To know what to send over the i2c interface to control the LCD module pins, you will need to have a full understanding of the i2c backpack hardware.
This will require understanding its design and layout / schematic.
The device you mentioned uses a backpack with a PCF8574 i/o expander chip.
You will need to understand that chip, and how its 8 bit output port pins are wired up to the LCD module pins and how one pin is potentially wired up to a backlight control circuit.

So it isn’t as simple as just sending messages or bytes shown in the hd44780 datasheet over i2c to control the LCD.
The Arduino talks the PCF8574 chip (not the LCD) using i2c and the PCF8574 output port pins talk to the LCD pins.
You send bytes to the PCF8574 chip to control / manipulate the PCF8574 output port pins which are connected to the LCD.

Also keep in mind that i2c LCD backpacks have different designs. And different designs wire up the PCF8574 output port pins to the LCD in different ways. So if you hard code the s/w to assume a particular wiring it will only work on the i2c LCD backpacks that are wired up that particular way.

Some libraries, have chosen to use a single pin mapping, it is simpler and makes the code smaller.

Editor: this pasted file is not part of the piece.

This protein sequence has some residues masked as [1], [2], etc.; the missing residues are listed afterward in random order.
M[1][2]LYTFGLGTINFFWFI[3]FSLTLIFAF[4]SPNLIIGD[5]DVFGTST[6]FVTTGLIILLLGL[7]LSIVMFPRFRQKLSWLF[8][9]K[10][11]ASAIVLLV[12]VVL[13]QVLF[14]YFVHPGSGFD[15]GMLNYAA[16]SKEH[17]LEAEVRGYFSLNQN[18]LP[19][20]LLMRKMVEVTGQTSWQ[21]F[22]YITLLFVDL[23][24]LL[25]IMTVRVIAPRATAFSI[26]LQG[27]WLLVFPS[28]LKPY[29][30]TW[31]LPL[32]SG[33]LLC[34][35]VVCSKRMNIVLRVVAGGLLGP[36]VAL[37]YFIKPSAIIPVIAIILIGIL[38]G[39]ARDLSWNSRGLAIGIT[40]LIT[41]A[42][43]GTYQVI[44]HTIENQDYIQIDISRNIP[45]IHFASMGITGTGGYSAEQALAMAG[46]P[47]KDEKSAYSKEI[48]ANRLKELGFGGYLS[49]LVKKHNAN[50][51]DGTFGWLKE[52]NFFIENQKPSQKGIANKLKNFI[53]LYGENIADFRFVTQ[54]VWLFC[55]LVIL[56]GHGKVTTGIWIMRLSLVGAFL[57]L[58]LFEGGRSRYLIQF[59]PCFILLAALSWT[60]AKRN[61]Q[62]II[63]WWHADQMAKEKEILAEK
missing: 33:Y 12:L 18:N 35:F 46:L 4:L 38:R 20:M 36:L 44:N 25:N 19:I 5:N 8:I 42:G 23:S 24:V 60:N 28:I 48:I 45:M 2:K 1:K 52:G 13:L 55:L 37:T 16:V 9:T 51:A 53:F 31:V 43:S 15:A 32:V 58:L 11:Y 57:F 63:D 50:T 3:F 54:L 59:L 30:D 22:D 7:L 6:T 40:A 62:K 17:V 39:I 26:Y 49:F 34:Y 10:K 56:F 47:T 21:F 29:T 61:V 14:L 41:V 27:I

Some libraries, allow the pin mappings to be configured.
One library auto detects the pin mappings.

— bill

That is really an awesome reply. Thank you so much!
The controller here is AIP31068L.
I am going to write my own code to drive the I2C LCD. Do you have any suggestion?
My main reference is this graph.

floresta: Which library would that be??

Don

The hd44780 library using the hd4780_I2Cexp i/o class. But you knew that... :D

mingmike:
That is really an awesome reply. Thank you so much!
The controller here is AIP31068L.
I am going to write my own code to drive the I2C LCD. Do you have any suggestion?
My main reference is this graph.

In your first post you said:

mingmike:
I bought a RFRobot I2C LCD.

I’m not familiar with RFRobot. I have seen LCD devices from DFRobot. But the LCD devices I’ve seen use a backpack that uses a PCF8574.
If your device uses a AIP31068L, that is a very different device from the devices I described that use an i/o expander.
With that type of device, there are no pin mapping issues as that type of LCD device has native i2c support.
You send simple messages over i2c.
It is much simpler as you simply send a control byte to set the RS pin then send the data byte(s).

— bill

bperrybap: In your first post you said: I'm not familiar with RFRobot. I have seen LCD devices from DFRobot. But the LCD devices I've seen use a backpack that uses a PCF8574. If your device uses a AIP31068L, that is a very different device from the devices I described that use an i/o expander. With that type of device, there are no pin mapping issues as that type of LCD device has native i2c support. You send simple messages over i2c. It is much simpler as you simply send a control byte to set the RS pin then send the data byte(s).

--- bill

I look at the waveform. You are correct. Thank you for your help!

The hd44780 library has an i/o class, hd44780_I2Clcd, to support that type of LCD device. --- bill